It can hardly be surprising that as the City of Falls Church moves forward with its visionary and aggressive plans to develop the George Mason High School campus at the city’s west end, replete with a new state-of-the-art high school and 10.3 acres of dense mixed-use development, that Fairfax County neighbors to the site will start howling. We don’t need to remind our readers that, however, the neighbors to the site are not in the City and don’t get to make decisions about what the City does in its own interest, although they may hop up and down, file lawsuits and bring the weight of the county’s much much bigger resource base to bear.
We would hope that the City would enjoy the cooperation and win-win efforts from Fairfax’s Supervisor in the Dranesville District, John Foust, who is in the best position to realize that by encouraging Falls Church, and working with two adjacent sites, those of Virginia Tech and WMATA (the West Falls Church Metro station) to combine efforts for a truly transformative 40-acre development, will be in everyone’s best interest. It will be a huge financial boon to the county, city and WMATA, a huge educational resource boon to the county, city and WMATA, and transportation boon to all three, as well, as the region prepares for the arrival of Amazon’s HQ2 campus down the road and very much more that will come with it.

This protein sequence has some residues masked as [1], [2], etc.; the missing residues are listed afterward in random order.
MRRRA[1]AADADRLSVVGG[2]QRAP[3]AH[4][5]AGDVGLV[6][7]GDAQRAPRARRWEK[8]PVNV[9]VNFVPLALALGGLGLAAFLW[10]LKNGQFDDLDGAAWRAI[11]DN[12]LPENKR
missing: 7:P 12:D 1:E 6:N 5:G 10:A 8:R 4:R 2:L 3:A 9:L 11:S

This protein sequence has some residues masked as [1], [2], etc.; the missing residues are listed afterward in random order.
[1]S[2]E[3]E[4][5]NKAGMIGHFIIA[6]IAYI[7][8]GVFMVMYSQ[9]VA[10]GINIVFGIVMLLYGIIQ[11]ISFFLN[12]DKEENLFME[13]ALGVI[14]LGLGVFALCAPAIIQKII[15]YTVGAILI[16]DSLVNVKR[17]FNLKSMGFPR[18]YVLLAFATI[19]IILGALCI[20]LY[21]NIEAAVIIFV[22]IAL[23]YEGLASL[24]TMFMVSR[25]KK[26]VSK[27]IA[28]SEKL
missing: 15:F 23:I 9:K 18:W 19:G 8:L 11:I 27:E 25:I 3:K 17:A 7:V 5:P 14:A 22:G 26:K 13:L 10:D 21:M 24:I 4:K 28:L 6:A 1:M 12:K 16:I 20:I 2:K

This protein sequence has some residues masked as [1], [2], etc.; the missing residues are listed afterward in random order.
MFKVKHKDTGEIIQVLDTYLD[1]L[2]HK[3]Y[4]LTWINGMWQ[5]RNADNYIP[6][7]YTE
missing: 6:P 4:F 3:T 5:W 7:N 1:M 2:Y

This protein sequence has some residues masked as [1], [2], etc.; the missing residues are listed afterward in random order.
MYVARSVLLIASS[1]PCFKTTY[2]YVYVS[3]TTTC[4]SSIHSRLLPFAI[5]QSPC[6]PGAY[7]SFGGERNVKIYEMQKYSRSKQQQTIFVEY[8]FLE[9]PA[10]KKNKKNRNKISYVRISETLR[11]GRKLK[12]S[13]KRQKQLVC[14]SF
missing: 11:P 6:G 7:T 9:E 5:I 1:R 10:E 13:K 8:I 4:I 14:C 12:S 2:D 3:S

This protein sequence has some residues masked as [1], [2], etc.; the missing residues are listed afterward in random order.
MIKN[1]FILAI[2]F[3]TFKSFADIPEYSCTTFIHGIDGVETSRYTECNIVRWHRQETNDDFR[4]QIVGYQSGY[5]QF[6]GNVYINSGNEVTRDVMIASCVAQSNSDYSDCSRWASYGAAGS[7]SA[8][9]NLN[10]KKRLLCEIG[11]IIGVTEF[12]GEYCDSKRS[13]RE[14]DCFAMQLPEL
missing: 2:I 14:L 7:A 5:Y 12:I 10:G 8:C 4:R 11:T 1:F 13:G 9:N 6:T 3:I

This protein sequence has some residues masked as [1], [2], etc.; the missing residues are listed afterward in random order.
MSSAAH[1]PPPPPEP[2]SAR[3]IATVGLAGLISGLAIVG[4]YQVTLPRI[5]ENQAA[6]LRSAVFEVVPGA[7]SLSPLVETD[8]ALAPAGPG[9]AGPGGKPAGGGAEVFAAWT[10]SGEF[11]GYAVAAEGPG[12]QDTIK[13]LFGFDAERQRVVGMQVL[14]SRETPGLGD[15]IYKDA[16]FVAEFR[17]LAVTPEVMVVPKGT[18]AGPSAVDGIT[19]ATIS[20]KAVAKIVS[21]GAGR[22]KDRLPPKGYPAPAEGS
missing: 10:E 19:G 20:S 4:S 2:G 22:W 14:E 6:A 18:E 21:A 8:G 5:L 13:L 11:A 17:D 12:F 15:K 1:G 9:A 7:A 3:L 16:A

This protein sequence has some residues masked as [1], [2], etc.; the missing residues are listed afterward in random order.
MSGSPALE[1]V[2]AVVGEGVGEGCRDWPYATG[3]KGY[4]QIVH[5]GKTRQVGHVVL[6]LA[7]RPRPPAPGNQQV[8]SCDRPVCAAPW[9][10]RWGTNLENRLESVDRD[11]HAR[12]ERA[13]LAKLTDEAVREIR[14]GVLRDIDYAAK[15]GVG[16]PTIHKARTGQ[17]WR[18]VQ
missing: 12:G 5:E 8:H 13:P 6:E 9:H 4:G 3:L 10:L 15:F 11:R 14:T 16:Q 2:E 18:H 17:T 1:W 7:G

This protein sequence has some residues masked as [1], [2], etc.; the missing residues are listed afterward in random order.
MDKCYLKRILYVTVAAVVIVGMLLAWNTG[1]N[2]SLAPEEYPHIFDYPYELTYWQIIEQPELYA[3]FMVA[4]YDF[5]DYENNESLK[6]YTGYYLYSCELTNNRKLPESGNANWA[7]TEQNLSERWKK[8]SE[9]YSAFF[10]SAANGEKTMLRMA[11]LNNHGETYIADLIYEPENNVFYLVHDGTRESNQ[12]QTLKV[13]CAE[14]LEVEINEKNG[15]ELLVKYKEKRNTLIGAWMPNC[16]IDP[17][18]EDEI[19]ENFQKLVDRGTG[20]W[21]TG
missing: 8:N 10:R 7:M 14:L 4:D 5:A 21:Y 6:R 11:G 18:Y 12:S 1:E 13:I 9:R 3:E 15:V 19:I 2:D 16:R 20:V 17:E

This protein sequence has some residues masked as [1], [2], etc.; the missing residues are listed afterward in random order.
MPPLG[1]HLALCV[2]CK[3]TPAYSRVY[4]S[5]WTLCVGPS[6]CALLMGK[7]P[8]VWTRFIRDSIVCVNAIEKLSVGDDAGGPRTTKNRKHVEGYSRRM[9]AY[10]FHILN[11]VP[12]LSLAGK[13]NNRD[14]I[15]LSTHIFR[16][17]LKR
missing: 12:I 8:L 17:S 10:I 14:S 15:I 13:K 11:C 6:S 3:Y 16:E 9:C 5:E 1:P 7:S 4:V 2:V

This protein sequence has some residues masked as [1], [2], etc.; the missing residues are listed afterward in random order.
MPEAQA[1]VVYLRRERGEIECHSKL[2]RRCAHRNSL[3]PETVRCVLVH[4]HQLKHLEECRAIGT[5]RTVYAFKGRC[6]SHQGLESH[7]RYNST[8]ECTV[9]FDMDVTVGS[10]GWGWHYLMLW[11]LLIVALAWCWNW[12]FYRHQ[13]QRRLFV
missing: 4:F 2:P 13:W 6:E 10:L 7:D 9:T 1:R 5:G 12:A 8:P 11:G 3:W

We also look forward to improved cooperation that may come with the election of a new Providence District supervisor for the county this November. With incumbent Linda Smyth not seeking re-election, there is a robust effort to find her replacement, including no fewer than five candidates who will vie for the Democratic nomination for that post this June.
But while the City of Falls Church should go out of its way to elicit the good will of its big neighbor, the best way the City can move forward is with the conviction that its objectives are well established on a moral high ground. We are keenly aware of how any discussion of morality in this age is seen as almost laughable when it comes to grim decisions about matters of money, development and “not in my back yard” pressure. Education is a good moral issue, but it too often becomes something advocated by the rich for their kids, more than as a general value to society, and the moral state of souls, more generally.
The area in which Falls Church has been best opportunity to stake out the moral high ground is in the area of affordable housing. This, as always, presents a challenge, but we have never had a City Council more conscious of the need and benefits of it. Claiming that issue for the west end site with an abundance of micro and otherwise affordable units is valid for advancing a good cause with force and vision.